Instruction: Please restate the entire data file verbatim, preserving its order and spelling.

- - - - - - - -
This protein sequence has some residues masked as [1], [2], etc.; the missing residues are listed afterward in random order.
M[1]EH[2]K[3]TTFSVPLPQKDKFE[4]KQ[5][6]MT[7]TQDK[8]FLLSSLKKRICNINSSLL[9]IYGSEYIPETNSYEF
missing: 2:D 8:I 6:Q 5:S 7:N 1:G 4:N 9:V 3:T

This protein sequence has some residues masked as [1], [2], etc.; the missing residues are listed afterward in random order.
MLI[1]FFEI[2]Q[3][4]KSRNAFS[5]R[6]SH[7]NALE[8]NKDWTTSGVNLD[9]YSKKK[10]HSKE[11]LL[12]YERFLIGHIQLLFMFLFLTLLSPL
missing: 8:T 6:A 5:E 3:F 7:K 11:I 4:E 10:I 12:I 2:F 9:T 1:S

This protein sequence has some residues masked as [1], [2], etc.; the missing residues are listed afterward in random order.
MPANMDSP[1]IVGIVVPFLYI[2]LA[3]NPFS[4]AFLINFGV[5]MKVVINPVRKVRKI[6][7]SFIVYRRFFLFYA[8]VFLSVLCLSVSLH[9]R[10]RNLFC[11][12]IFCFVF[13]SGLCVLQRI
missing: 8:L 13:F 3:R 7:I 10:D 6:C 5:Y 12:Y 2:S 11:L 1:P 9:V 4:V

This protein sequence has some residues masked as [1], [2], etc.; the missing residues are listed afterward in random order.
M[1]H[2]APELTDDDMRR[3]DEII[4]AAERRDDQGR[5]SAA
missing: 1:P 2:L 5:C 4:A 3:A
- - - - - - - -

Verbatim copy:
This protein sequence has some residues masked as [1], [2], etc.; the missing residues are listed afterward in random order.
M[1]EH[2]K[3]TTFSVPLPQKDKFE[4]KQ[5][6]MT[7]TQDK[8]FLLSSLKKRICNINSSLL[9]IYGSEYIPETNSYEF
missing: 2:D 8:I 6:Q 5:S 7:N 1:G 4:N 9:V 3:T

This protein sequence has some residues masked as [1], [2], etc.; the missing residues are listed afterward in random order.
MLI[1]FFEI[2]Q[3][4]KSRNAFS[5]R[6]SH[7]NALE[8]NKDWTTSGVNLD[9]YSKKK[10]HSKE[11]LL[12]YERFLIGHIQLLFMFLFLTLLSPL
missing: 8:T 6:A 5:E 3:F 7:K 11:I 4:E 10:I 12:I 2:F 9:T 1:S

This protein sequence has some residues masked as [1], [2], etc.; the missing residues are listed afterward in random order.
MPANMDSP[1]IVGIVVPFLYI[2]LA[3]NPFS[4]AFLINFGV[5]MKVVINPVRKVRKI[6][7]SFIVYRRFFLFYA[8]VFLSVLCLSVSLH[9]R[10]RNLFC[11][12]IFCFVF[13]SGLCVLQRI
missing: 8:L 13:F 3:R 7:I 10:D 6:C 5:Y 12:Y 2:S 11:L 1:P 9:V 4:V

This protein sequence has some residues masked as [1], [2], etc.; the missing residues are listed afterward in random order.
M[1]H[2]APELTDDDMRR[3]DEII[4]AAERRDDQGR[5]SAA
missing: 1:P 2:L 5:C 4:A 3:A